The ever expanding family of topological materials: multiple Dirac cones established in LaBi
The discovery of topological materials has created tremendous attention in the scientific community and beyond because these materials can exhibit a novel state of matter in which topologically protected gapless states on their edges or surfaces are present. Such states are protected from scattering by impurities and thus have important technological applications. Last year the Noble Prize in Physics was awarded for theoretical discoveries related to topological phases of matter. One important fingerprint of a topological insulator is a special feature in their electronic structure – a so-called Dirac cone electronic dispersion - that can be probed by the technique of angle resolved photoemission (ARPES). This feature has been observed in many different topological materials that range from Dirac semimetals, to Weyl semimetals. Very recently, the binary rare-earth based monopnictide LaBi has attracted considerable interest due to the exotic magneto-transport properties that it exhibits. In particular, its extremely large and anisotropic magneto-resistance is often seen in topological materials.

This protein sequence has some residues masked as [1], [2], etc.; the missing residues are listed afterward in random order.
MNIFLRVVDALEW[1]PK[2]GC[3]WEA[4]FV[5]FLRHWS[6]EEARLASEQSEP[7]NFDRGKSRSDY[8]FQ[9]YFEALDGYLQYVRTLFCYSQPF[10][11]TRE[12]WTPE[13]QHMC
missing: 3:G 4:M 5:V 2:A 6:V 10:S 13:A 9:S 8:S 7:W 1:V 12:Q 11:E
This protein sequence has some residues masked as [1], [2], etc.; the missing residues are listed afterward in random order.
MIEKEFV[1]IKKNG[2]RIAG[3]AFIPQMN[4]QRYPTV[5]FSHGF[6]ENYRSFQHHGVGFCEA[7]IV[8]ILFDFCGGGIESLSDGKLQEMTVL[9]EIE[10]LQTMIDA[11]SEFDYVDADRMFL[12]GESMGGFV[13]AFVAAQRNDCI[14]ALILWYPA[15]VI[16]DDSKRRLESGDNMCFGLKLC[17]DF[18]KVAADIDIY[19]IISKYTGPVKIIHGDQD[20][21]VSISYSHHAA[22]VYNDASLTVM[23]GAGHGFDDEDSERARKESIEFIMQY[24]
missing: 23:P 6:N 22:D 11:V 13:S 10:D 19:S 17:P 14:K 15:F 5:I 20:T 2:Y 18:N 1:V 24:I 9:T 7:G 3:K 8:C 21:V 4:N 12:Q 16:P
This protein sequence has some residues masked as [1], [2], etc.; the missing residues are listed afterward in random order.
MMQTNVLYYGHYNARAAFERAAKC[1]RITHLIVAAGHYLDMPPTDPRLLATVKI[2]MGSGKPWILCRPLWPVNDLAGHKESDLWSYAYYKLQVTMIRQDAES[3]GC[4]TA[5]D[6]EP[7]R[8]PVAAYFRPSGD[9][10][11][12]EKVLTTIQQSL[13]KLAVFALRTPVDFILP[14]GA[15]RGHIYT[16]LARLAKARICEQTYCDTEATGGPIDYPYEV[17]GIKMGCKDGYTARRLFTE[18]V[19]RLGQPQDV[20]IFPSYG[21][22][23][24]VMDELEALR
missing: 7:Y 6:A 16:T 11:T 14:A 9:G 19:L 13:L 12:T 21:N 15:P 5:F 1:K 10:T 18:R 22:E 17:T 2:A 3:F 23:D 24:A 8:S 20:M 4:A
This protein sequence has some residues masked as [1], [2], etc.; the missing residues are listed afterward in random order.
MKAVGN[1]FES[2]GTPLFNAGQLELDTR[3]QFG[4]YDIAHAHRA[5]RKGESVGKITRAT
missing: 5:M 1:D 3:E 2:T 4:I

Scientists from the Max Plank Institute for Chemical Physics of Solids in Dresden have explored the electronic structure of LaBi and have observed the existence of three Dirac cones: two that coexist at the corner and one at the center of its Brillouin zone. Thus, they have unambiguously proven the topological character of LaBi. Detailed ARPES experiments show that a Dirac cone at the Γ point in the Brillouin zine appears at 150 meV below the Fermi energy where the surface states at the M point are split into two Dirac points at energies of 123 and 198 meV below EF. The surface nature of the Dirac states has been proven from photon energy dependent ARPES measurements, that show that the Dirac points do not change with photon energy. The existence of an odd number of surface Dirac cones originates from the odd number of bulk band inversions thereby confirming the topological origin of the surface states. These findings establish that LaBi is a topological, compensated semimetal, which is equivalent to a time-reversal invariant topological insulator and provides further insight into the topological surface states of LaBi’s semi-metallicity and related magneto-transport properties. With this work the Max Plank Institute for Chemical Physics of Solids has identified one new member of the ever increasing family of topological materials.
JN / CPfS